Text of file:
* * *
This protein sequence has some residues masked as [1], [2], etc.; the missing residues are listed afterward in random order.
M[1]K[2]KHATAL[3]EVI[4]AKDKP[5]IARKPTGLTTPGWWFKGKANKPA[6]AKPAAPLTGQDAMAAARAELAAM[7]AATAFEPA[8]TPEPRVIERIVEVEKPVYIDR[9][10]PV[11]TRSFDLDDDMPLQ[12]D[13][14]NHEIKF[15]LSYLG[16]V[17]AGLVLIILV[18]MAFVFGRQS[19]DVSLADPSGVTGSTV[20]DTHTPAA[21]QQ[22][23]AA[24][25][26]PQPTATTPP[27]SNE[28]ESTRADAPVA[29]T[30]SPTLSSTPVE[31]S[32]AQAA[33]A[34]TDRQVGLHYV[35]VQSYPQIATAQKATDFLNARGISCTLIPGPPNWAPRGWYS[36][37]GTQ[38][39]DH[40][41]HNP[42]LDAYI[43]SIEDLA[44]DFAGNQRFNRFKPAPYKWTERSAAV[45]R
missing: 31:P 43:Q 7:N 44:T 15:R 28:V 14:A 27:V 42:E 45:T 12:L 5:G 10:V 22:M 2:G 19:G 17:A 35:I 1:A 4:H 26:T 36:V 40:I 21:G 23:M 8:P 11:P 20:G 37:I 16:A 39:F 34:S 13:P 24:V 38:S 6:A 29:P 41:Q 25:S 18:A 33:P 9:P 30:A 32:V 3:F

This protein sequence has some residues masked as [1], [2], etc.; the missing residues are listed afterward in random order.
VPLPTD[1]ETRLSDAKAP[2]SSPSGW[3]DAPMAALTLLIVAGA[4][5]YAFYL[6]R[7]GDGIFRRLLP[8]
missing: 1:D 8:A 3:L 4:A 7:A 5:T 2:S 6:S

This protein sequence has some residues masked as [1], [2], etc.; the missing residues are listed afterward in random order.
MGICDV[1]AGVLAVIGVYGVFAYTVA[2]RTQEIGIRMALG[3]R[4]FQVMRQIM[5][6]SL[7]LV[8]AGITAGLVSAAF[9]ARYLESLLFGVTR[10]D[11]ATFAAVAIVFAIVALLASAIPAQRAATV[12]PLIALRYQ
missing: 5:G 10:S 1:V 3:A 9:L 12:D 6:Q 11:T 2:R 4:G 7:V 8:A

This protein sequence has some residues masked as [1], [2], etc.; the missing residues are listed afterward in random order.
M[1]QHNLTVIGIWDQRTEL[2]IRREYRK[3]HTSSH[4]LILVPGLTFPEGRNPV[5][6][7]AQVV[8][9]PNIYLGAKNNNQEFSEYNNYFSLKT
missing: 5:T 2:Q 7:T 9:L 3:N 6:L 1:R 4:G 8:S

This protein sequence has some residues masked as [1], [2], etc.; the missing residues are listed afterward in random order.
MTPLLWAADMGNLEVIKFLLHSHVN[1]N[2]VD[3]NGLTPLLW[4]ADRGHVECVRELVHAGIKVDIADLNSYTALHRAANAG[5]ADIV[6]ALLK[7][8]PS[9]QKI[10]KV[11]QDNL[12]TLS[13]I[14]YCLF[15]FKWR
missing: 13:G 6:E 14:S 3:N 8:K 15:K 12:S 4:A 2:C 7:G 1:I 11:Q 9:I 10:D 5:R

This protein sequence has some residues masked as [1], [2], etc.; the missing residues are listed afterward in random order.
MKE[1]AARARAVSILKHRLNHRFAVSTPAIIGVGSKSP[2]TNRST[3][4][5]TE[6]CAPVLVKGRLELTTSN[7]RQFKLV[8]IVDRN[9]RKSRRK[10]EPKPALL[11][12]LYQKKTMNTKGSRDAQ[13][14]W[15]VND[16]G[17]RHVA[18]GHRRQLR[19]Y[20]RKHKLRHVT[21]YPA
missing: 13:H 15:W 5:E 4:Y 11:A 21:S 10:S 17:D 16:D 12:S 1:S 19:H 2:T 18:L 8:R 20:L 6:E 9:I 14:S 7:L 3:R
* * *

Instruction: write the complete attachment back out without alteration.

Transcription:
This protein sequence has some residues masked as [1], [2], etc.; the missing residues are listed afterward in random order.
M[1]K[2]KHATAL[3]EVI[4]AKDKP[5]IARKPTGLTTPGWWFKGKANKPA[6]AKPAAPLTGQDAMAAARAELAAM[7]AATAFEPA[8]TPEPRVIERIVEVEKPVYIDR[9][10]PV[11]TRSFDLDDDMPLQ[12]D[13][14]NHEIKF[15]LSYLG[16]V[17]AGLVLIILV[18]MAFVFGRQS[19]DVSLADPSGVTGSTV[20]DTHTPAA[21]QQ[22][23]AA[24][25][26]PQPTATTPP[27]SNE[28]ESTRADAPVA[29]T[30]SPTLSSTPVE[31]S[32]AQAA[33]A[34]TDRQVGLHYV[35]VQSYPQIATAQKATDFLNARGISCTLIPGPPNWAPRGWYS[36][37]GTQ[38][39]DH[40][41]HNP[42]LDAYI[43]SIEDLA[44]DFAGNQRFNRFKPAPYKWTERSAAV[45]R
missing: 31:P 43:Q 7:N 44:T 15:R 28:V 14:A 27:V 42:E 45:T 12:L 5:G 10:V 22:M 2:G 19:G 17:A 35:I 1:A 4:H 26:T 36:V 40:I 21:G 23:M 8:P 11:P 20:G 37:I 16:A 39:F 34:S 13:P 24:V 38:S 6:A 29:P 41:Q 25:S 18:A 33:P 9:P 30:A 32:V 3:F

This protein sequence has some residues masked as [1], [2], etc.; the missing residues are listed afterward in random order.
VPLPTD[1]ETRLSDAKAP[2]SSPSGW[3]DAPMAALTLLIVAGA[4][5]YAFYL[6]R[7]GDGIFRRLLP[8]
missing: 1:D 8:A 3:L 4:A 7:A 5:T 2:S 6:S

This protein sequence has some residues masked as [1], [2], etc.; the missing residues are listed afterward in random order.
MGICDV[1]AGVLAVIGVYGVFAYTVA[2]RTQEIGIRMALG[3]R[4]FQVMRQIM[5][6]SL[7]LV[8]AGITAGLVSAAF[9]ARYLESLLFGVTR[10]D[11]ATFAAVAIVFAIVALLASAIPAQRAATV[12]PLIALRYQ
missing: 5:G 10:S 1:V 3:A 9:L 12:D 6:Q 11:T 2:R 4:G 7:V 8:A

This protein sequence has some residues masked as [1], [2], etc.; the missing residues are listed afterward in random order.
M[1]QHNLTVIGIWDQRTEL[2]IRREYRK[3]HTSSH[4]LILVPGLTFPEGRNPV[5][6][7]AQVV[8][9]PNIYLGAKNNNQEFSEYNNYFSLKT
missing: 5:T 2:Q 7:T 9:L 3:N 6:L 1:R 4:G 8:S

This protein sequence has some residues masked as [1], [2], etc.; the missing residues are listed afterward in random order.
MTPLLWAADMGNLEVIKFLLHSHVN[1]N[2]VD[3]NGLTPLLW[4]ADRGHVECVRELVHAGIKVDIADLNSYTALHRAANAG[5]ADIV[6]ALLK[7][8]PS[9]QKI[10]KV[11]QDNL[12]TLS[13]I[14]YCLF[15]FKWR
missing: 13:G 6:E 14:S 3:N 8:K 15:K 12:S 4:A 2:C 7:G 1:I 11:Q 9:I 10:D 5:R

This protein sequence has some residues masked as [1], [2], etc.; the missing residues are listed afterward in random order.
MKE[1]AARARAVSILKHRLNHRFAVSTPAIIGVGSKSP[2]TNRST[3][4][5]TE[6]CAPVLVKGRLELTTSN[7]RQFKLV[8]IVDRN[9]RKSRRK[10]EPKPALL[11][12]LYQKKTMNTKGSRDAQ[13][14]W[15]VND[16]G[17]RHVA[18]GHRRQLR[19]Y[20]RKHKLRHVT[21]YPA
missing: 13:H 15:W 5:E 4:Y 11:A 21:S 10:S 17:D 16:D 12:S 1:S 19:H 2:T 18:L 8:R 20:L 6:E 9:I 14:S 7:L 3:R